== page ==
Acceleration due to freefall The uniform acceleration formulae can be used when dealing with ‘free’ fall under gravity. Under such circumstances the ‘acceleration due to gravity’ is approximately 9.8 m/s2. (This value is often taken to be 10 m/s2 for convenience)
Example A brick is thrown vertically downwards from the top of a building and has an initial velocity of 1.5m/s. If the height of the building is 20m, taking g = 10 m/s2 find a) The velocity with which the brick hits the ground, b) The time taken for the brick to fall.
Example A ball is thrown vertically upwards with a speed of 14.7 m/s from a platform 19.6m above level ground. Calculate, a) The time taken for the ball to reach the ground b) The speed of the ball when it reaches the ground.
Example A particle is projected vertically upwards with a speed of 34.3 m/s. Find how long after projection the particle is a) At its maximum height b) At a height of 49m above the point of projection for (i) the first time (ii) the second time.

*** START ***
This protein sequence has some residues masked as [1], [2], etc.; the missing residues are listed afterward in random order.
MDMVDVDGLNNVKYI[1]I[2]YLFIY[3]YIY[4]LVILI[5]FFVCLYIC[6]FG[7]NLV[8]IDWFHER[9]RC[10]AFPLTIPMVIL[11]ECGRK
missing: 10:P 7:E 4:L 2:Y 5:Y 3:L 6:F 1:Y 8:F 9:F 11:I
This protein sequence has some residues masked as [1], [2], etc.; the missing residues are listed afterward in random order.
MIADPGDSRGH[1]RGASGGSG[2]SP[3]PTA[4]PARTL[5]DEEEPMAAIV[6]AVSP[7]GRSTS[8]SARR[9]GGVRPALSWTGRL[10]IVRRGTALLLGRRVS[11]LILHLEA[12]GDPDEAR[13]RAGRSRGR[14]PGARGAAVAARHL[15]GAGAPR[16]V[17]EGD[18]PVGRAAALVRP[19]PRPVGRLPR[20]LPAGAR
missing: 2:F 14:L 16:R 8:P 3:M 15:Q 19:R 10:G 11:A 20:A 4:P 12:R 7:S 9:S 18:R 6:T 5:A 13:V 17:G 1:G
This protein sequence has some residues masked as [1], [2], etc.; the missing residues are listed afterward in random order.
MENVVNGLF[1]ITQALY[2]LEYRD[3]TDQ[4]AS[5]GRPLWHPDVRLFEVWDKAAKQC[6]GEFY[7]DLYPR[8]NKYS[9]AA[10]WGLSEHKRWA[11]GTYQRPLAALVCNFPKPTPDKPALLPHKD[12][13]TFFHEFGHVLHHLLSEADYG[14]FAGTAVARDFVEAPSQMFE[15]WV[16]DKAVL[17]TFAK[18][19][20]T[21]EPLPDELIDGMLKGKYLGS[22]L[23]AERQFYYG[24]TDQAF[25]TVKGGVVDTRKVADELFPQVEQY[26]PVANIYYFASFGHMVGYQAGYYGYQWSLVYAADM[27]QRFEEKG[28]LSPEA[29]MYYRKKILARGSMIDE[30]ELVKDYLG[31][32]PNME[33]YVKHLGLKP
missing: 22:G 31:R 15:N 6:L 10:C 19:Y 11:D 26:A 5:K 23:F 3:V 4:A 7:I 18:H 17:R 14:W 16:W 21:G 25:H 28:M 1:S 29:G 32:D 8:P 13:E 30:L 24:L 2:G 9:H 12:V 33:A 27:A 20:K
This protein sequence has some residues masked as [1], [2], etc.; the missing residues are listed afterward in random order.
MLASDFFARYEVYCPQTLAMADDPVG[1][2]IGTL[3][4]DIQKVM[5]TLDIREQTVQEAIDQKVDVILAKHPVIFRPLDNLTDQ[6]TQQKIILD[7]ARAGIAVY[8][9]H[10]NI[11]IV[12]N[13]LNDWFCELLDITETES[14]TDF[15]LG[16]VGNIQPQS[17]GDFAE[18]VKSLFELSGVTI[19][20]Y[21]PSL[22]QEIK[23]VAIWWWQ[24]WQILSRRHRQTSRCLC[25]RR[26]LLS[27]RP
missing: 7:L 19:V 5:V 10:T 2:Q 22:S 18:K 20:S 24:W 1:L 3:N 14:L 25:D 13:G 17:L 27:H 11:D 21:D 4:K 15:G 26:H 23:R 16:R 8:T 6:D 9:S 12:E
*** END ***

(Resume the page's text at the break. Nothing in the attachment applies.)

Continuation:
Example A ball is thrown vertically upwards with a velocity of 34.3m/s. Find how long after projection the particle is at a height of 49m above the point of projection for a) The first time b) the second time.
1.A level past paper question • A ball is thrown vertically upwards from the ground with initial speed 11.2 m/s. • Find the greatest height reached by the ball. • Calculate the length of time the ball is more than 2.8m above the ground. • State one assumption you have made in your solution of the problem.